Use Swales to Control Water on Your Country Lot

Author Photo
By Staff

Use Swales to Control Water on Your Country Lot

A system of swales, ditches, and catchment systems, such as ponds, will better hydrate your soil and protect your land from erosion.

By Josh Brewer, sponsored by Echo USA
June 2017

Photo by Adobe Stock/dutchlight

When water flows across your acreage, its speed and route — especially during heavy rains — affects erosion of sloped surfaces, the water quality of nearby ponds, creeks, and streams, and, ultimately, your soil moisture levels. Swales, also called contour bunds, are ditches that catch and slowly filtrate water through your soil as compared to drainage ditches, which quickly move water from your property. Swales aren’t new or overly complicated, and today a growing number of farmers, homesteaders, and ranchers in regions with heavy rains, long droughts, and dropping aquifers are taking advantage of this land management technique.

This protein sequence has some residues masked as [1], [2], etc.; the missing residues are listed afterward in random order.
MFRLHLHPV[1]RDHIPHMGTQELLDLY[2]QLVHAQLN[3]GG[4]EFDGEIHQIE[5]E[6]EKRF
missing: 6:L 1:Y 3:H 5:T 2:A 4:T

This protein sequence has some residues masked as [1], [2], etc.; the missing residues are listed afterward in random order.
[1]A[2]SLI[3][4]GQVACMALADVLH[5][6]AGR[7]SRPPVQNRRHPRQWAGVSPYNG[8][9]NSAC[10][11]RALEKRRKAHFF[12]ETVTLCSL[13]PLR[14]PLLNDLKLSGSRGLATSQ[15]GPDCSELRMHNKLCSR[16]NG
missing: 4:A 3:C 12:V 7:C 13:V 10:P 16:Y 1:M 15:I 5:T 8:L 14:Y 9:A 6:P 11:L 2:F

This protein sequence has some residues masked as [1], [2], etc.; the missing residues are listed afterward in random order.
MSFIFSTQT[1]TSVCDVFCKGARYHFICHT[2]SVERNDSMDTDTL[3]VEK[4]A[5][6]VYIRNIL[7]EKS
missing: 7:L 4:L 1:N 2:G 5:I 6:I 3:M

Step 1: Outline Your Swale with an A-Frame

The humble A-frame is the most important tool for building or maintaining swales, because it indicates whether your swale is on contour, or level, with the slope of your land. The size of your A-frame will depend on the length of your swale, but 5-foot boards and 8-foot boards will provide a length of run without adding too much weight.

Photo by Phil Williams, Permaculture PA

To assemble an A-frame, find two 1-by-4s or 2-by-4s, a couple scrap pieces of lumber for the horizontals, two bubble levels, and a plumb bob, if you wish. Drill and bolt the boards together to form the legs of your triangle and then attach the horizontals far enough down the legs to be comfortable for your height and the conditions that you’re working in. Measure the length of legs beneath the horizontals and make sure that they are equal. Finally, attach the levels to the horizontals. If you are adding a plumb bob, attach the string to the tip of the A so that it hangs down the center of the frame on level ground.

Once you have your A-frame, simply stand it in the location where you would like for your swale to end, find contour between the two points, and then mark points outside of the legs with flags. Move the A-frame so that the flag is outside of the leg, find a contour and mark the next point. You’ll continue in this fashion until you’ve marked the length of your swale.